Fear of becoming HIV positive remains a significant source of anxiety for many gay men. If you are worried during or after gay sex, talking it over could help.
It’s just over 2 years since I started this blog and today I realized I hadn’t posted anything about a topic that comes up quite often in both my online therapy and Sydney clinic practice: Anxiety around HIV.
I started my professional career talking about sexual health and HIV with gay and bi guys. Over the last 25 years, scientific knowledge about HIV has grown steadily. Accessibility of treatments mean that many gay men now describe their HIV status as ‘undetectable’. Others are using medication like Truvada as PrEP (Pre-exposure prophelaxis) to protect themselves from HIV.
Yet fear of contracting HIV through gay sex continues for successive generations of men. The anxiety experienced by some guys after sex can be debilitating and disruptive to the functioning of their lives. And whether the sex itself is low risk or not, anxiety can still be present.
So why, when there is so much information around about how to have safer sex, do some men experience such anxiety?
Gay Shame and Risk-Taking
In my experience, it’s not only risk-taking that can lead to fears about contracting HIV, shame plays a huge role as well. This is particularly the case with penetrative sex between men. Feelings of shame get in the way of negotiating sex but also in seeking help or support when something risky has happened.
When people feel bad about what they have done, they are more likely to imagine others judging them and less likely to seek out help.
When gay and bisexual men do seek help they might encounter prejudice (yes! Even in Sydney!). Some medical practitioners, and – it seems terrible to write this – some psychologists and counsellors, respond to anecdotes of risk by treating the person as a pathology. Many of my clients have told me they were diagnosed with a sex addiction when their sexual lives did not match up to a professional’s ideas of what was ‘normal’.
Obviously this feeds shame as well.
We make sense of our lives through telling stories to ourselves and others about something that has happened. It helps us to decide what to do next. So when a man cannot talk about the sex he is having, or what he would prefer to be happening, it makes it much harder to make changes. When professionals are judgemental or show a lack of acceptance about gay sex, or barebacking, gay and bisexual men become reluctant to talk.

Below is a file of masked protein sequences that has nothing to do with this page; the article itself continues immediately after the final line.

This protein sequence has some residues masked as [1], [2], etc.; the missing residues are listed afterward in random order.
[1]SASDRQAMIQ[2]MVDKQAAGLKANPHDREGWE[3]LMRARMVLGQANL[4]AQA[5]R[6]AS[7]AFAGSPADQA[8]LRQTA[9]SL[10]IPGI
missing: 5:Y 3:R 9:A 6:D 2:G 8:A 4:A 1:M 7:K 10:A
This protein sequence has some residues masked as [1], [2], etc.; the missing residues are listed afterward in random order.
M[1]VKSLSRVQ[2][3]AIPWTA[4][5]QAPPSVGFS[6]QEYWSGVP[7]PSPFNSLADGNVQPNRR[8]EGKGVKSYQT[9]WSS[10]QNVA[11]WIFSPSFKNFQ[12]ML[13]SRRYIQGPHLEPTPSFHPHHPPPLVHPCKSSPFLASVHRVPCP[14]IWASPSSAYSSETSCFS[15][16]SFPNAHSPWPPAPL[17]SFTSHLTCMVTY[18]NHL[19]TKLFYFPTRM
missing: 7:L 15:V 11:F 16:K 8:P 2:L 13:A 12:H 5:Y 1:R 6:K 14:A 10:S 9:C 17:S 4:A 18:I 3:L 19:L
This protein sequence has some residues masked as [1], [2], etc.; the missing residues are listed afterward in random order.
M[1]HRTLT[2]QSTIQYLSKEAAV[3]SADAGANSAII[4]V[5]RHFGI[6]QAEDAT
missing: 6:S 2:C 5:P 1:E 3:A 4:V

The Cycle of Worry about Sex
I’ve found this with men of all ages including young guys in their twenties who are starting to have sex and men in their forties and fifties who are coming out of straight marriages. A lot of men try to sort out their anxiety on their own. And it is not uncommon for gay men to cycle through phases: An occasion of sex leads them to worry (a bareback experience, for example), so they decide to be celibate, only to suddenly abandon that when it becomes unsustainable.
While it might seem embarrassing to begin with, talking over your choices with a non-judgemental professional can lead to more sustainable ways of managing your sexual desires. Taking extreme measures might seem the only option but is usually unrealistic. And deciding how to handle different scenarios in advance can leave you free to be in the pleasure of the moment while avoiding the worry that comes with regret.
Advances in HIV prevention mean that there are now more choices available to men who have sex. PrEP, a medication that has been shown to be effective against HIV transmission when taken as instructed, is one way some guys are choosing to protect themselves. But to work out what is right for you, it can be worth having a chat to a sympathetic GP or counsellor.
For more information about my services, or to make an appointment to see me in Sydney or online, contact me.